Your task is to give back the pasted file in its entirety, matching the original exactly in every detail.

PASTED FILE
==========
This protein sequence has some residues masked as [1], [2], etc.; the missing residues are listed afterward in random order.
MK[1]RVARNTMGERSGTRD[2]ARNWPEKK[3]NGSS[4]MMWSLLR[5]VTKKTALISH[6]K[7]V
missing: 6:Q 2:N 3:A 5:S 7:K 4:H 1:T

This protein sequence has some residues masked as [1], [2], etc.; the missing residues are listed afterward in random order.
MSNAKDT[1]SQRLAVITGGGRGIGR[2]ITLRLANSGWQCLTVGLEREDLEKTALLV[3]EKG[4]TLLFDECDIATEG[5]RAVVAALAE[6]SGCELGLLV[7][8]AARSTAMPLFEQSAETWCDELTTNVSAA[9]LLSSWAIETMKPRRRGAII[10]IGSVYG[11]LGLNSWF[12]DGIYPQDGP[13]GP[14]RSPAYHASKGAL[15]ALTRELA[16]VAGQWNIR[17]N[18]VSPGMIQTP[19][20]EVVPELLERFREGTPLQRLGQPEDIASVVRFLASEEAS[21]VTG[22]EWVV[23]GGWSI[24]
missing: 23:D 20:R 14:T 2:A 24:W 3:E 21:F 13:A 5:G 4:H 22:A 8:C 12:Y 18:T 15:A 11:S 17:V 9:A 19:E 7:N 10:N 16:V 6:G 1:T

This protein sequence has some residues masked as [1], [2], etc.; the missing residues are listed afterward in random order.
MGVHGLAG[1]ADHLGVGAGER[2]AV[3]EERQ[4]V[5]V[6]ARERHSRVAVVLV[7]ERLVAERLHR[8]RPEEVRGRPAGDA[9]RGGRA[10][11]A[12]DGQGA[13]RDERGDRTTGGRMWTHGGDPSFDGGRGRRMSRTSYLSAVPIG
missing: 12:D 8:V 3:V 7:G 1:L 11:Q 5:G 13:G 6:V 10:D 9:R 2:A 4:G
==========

This protein sequence has some residues masked as [1], [2], etc.; the missing residues are listed afterward in random order.
MK[1]RVARNTMGERSGTRD[2]ARNWPEKK[3]NGSS[4]MMWSLLR[5]VTKKTALISH[6]K[7]V
missing: 6:Q 2:N 3:A 5:S 7:K 4:H 1:T

This protein sequence has some residues masked as [1], [2], etc.; the missing residues are listed afterward in random order.
MSNAKDT[1]SQRLAVITGGGRGIGR[2]ITLRLANSGWQCLTVGLEREDLEKTALLV[3]EKG[4]TLLFDECDIATEG[5]RAVVAALAE[6]SGCELGLLV[7][8]AARSTAMPLFEQSAETWCDELTTNVSAA[9]LLSSWAIETMKPRRRGAII[10]IGSVYG[11]LGLNSWF[12]DGIYPQDGP[13]GP[14]RSPAYHASKGAL[15]ALTRELA[16]VAGQWNIR[17]N[18]VSPGMIQTP[19][20]EVVPELLERFREGTPLQRLGQPEDIASVVRFLASEEAS[21]VTG[22]EWVV[23]GGWSI[24]
missing: 23:D 20:R 14:T 2:A 24:W 3:E 21:F 13:A 5:G 4:H 22:A 8:C 12:Y 18:T 15:A 11:S 17:V 9:A 19:E 7:N 10:N 16:V 6:G 1:T

This protein sequence has some residues masked as [1], [2], etc.; the missing residues are listed afterward in random order.
MGVHGLAG[1]ADHLGVGAGER[2]AV[3]EERQ[4]V[5]V[6]ARERHSRVAVVLV[7]ERLVAERLHR[8]RPEEVRGRPAGDA[9]RGGRA[10][11]A[12]DGQGA[13]RDERGDRTTGGRMWTHGGDPSFDGGRGRRMSRTSYLSAVPIG
missing: 12:D 8:V 3:V 7:G 1:L 11:Q 5:G 13:G 6:V 10:D 9:R 2:A 4:G